“How to” guide: Pipeline Efficiency – Time to gain insight

KPI – How to measure Pipeline efficiency


Here you find some ideas on how to consider and calculate your pipeline efficiency. More important than to get the exact right formula, is that you consistently apply the same formula month after month, to compare progress.


You may want to have a look at this previous article for the discussion of Pipeline Efficiency and why it is so important. In short, what we are looking for is a way to measure the effort we have spent on all deals that were lost, and that we could have avoided if we had done a better qualification in the first call with the prospect.


First examine the typical successful sales cycle, look at the deals that were actually closed, look for patterns and try to establish what “it takes”, try to quantify the effort. This will be the yellow rectangle in our picture on the left side.


Then compare it to the total time your team spends on sales, prospecting, qualification, value demonstration and negotiation, your own “curve” in the diagram. Remember that you need to include all the calls and mails done to prospects that did not become customers as well, your total time employed, and remember to include time spent from people in other parts of your company, technical sales, admin, development, support team etc.


If you do good and reliable activity tracking in your CRM system, then you are only a simple query away from an automated report, otherwise you could do this as a team exercise on your next sales kickoff perhaps. (do have a look at our article on CRM adoption in your company “selecting a CRM that rolls itself out”)


The two effort “meters”

There are basically two pieces of data that you need.

  • Effort you spend in successful deals only,
  • Effort you spend in total – (i.e. worked hours)

As simple as that..



1.    Effort in successful deals


First of all, take the deals you and your team closed during the last month, and do a “post mortem” on each. You should have at least 10-15 deals, otherwise select a larger timespan, two months, a quarter, whatever makes sense for you.


How much effort went into each of these deals? Who were involved? Were techsales, development resources, support personnel, admin or any other part of the company involved? Did you need to meet physically? Phonecalls and videoconferences? Try to quantify.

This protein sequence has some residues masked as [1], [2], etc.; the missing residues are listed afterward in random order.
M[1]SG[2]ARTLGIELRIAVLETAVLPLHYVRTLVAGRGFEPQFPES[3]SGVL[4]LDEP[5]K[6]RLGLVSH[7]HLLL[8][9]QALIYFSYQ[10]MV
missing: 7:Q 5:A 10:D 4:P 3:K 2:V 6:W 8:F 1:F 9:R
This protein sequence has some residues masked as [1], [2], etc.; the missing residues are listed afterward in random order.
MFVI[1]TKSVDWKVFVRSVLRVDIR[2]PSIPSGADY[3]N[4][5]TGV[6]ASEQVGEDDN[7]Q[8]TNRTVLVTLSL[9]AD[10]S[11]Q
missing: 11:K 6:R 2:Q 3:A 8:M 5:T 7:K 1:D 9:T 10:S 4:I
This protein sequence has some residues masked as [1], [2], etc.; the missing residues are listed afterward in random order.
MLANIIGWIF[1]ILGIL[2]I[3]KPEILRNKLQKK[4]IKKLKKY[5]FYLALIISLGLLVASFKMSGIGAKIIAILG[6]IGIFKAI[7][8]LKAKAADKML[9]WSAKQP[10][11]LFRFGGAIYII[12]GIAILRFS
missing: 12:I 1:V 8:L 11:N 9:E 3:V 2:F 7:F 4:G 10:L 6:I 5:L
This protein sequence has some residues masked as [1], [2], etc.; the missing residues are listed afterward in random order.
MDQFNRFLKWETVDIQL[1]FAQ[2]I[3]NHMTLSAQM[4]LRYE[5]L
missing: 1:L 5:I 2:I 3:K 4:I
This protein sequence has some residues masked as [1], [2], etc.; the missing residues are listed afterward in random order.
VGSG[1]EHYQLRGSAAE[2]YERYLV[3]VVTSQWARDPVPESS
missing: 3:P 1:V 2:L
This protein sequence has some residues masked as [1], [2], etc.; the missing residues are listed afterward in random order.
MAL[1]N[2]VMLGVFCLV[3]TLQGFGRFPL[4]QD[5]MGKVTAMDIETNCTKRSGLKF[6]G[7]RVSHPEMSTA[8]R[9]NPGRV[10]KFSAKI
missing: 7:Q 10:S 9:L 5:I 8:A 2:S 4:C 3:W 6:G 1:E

Now map out the average successful sales cycle, and look for patterns.



Don’t jump to conclusions on what to improve just yet, just try to state the facts, and establish your current sales cycle and sales stages as it looks today. How many hours of work, from which resources, were needed? Which were the obvious stages that you seem to need every time?


Effort per Succesful deal = hours/€ spent on average in your succesful deals


And … While you are at it, try to register some other interesting metrics to compare over time:

  • Sales cycle length = average time from first contact (lead) to closed deal
  • Sales cycle complexity = average number of touches/activities you needed to perform with/for a customer in order to close a deal




2.    Total sales effort


Then, look at the same month, (the same period during which you made the deals in the first exercise), but now you look at the total resources employed during that period, try to limit yourself strictly to sales and directly related activities. Try to estimate in the best way you can, how many hours you needed. This will give you your total cost of sale, or sales effort.


Whatever concepts and hours you choose to include in your calculation, and the period you examine, that is fine, just remember to include the exact same items month after month, to give you a base for comparison. After all, it is the improvements you are after, rather than an absolute number.


Sales Pipeline Efficiency


Sales pipeline efficiency = effort spent on deals won during the period / total sales effort during the same period.


The ratio between these two numbers, will give you a notion on your pipeline efficiency. If every lead turned into a deal, this would be close to 1, and the more time your team spends on prospects that do not convert, the lower will the number be.


Once you have this overall measure controlled, and with data you feel you can trust, there are lots of exciting insights you can get playing around with the sales stages in more detail. Is there any particular stage that takes more time, why? Where do you normally lose a deal? Why? Do you see different behaviour between sellers? Why, who?


We hope you found this article useful. Best of luck with your pipeline work, happy selling!!